The impact of preanalytical variables on measuring cerebrospinal fluid biomarkers for Alzheimer's disease diagnosis: A review

Oskar Hansson, Alvydas Mikulskis, Anne M. Fagan, Charlotte Teunissen, Henrik Zetterberg, Hugo Vanderstichele, Jose Luis Molinuevo, Leslie M. Shaw, Manu Vandijck, Marcel M. Verbeek, Mary Savage, Niklas Mattsson, Piotr Lewczuk, Richard Batrla, Sandra Rutz, Robert A. Dean, Kaj Blennow

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69 Citations (Scopus)


Introduction: Cerebrospinal fluid (CSF) biomarkers have the potential to improve the diagnostic accuracy of Alzheimer's disease, yet there is a lack of harmonized preanalytical CSF handling protocols. Methods: This systematic review summarizes the current literature on the influence of preanalytical variables on CSF biomarker concentration. We evaluated the evidence for three core CSF biomarkers: β-amyloid 42, total tau, and phosphorylated tau. Results: The clinically important variables with the largest amount of conflicting data included the temperature at which samples are stored, the time nonfrozen samples can be stored, and possible effects of additives such as detergents, blood contamination, and centrifugation. Conversely, we discovered that there is consensus that tube material has a significant effect. Discussion: A unified CSF handling protocol is recommended to reduce preanalytical variability and facilitate comparison of CSF biomarkers across studies and laboratories. In future, experiments should use a gold standard with fresh CSF collected in low binding tubes.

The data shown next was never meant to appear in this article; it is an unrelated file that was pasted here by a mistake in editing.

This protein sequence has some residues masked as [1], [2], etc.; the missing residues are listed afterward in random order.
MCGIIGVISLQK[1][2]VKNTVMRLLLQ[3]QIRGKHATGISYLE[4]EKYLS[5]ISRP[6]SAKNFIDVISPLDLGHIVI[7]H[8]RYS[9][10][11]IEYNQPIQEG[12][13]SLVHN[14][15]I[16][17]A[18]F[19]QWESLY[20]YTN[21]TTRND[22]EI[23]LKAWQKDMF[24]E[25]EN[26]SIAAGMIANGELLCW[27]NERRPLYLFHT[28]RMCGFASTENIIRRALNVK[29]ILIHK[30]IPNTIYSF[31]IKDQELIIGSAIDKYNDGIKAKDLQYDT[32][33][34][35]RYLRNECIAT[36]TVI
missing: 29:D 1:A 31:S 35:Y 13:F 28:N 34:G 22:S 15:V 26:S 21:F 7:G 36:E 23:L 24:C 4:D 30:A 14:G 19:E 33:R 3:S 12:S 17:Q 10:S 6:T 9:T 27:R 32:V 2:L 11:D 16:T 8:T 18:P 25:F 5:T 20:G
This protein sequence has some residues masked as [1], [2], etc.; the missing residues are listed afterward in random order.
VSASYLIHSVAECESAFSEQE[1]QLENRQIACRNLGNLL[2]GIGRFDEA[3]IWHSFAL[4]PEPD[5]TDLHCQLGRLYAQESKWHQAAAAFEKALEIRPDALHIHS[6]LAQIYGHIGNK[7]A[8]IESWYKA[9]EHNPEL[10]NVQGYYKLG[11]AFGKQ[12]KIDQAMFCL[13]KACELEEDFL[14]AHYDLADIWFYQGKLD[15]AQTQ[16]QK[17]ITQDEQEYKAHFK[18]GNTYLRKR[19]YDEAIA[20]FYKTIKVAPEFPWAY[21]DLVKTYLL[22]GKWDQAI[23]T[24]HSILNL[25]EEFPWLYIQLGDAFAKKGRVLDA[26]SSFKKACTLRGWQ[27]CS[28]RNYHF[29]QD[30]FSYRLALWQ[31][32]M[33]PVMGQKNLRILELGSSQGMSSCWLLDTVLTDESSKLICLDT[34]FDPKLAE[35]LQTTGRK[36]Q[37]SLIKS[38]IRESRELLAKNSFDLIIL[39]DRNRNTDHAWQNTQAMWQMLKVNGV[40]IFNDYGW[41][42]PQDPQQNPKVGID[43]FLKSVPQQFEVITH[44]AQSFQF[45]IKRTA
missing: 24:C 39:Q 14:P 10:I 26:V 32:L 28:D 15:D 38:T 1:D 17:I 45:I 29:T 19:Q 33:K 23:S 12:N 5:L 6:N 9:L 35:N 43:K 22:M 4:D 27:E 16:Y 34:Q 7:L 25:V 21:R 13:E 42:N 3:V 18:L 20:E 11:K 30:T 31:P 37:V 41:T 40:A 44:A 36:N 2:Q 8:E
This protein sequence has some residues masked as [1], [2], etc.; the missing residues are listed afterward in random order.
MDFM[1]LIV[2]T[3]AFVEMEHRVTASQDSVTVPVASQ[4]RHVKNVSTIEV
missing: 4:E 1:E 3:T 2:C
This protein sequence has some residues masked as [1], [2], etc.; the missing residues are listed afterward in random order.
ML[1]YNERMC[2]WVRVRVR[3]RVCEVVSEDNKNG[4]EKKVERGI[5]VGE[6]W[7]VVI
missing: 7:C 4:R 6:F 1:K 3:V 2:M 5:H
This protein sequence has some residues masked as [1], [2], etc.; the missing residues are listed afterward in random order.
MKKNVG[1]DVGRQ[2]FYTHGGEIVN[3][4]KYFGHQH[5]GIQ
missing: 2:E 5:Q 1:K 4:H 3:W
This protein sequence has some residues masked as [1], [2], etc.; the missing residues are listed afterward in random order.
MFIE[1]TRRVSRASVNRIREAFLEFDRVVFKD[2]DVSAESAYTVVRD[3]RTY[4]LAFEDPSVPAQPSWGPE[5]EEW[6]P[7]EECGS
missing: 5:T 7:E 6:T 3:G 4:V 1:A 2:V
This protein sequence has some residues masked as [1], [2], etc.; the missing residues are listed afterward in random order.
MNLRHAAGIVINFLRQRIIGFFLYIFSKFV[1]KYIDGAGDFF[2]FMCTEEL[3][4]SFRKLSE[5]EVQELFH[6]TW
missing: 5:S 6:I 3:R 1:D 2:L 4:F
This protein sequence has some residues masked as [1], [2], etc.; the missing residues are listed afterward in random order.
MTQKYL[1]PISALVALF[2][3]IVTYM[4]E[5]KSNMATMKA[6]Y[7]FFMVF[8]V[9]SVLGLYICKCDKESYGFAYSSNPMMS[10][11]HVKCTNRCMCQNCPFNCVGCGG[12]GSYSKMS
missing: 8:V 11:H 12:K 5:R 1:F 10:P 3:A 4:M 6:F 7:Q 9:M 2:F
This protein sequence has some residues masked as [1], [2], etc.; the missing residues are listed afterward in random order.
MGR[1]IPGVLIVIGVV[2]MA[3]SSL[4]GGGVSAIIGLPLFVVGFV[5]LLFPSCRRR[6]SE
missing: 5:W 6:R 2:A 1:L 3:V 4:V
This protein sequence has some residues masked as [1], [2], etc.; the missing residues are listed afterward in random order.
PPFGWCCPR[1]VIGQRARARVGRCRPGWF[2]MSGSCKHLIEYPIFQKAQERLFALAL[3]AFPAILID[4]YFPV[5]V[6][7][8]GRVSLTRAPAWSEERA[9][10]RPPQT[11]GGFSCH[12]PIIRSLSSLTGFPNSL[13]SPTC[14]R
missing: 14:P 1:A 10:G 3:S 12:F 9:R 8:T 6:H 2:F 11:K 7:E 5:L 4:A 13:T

Original languageEnglish
Pages (from-to)1313-1333
JournalAlzheimer's and Dementia
Issue number10
Publication statusPublished - 2018

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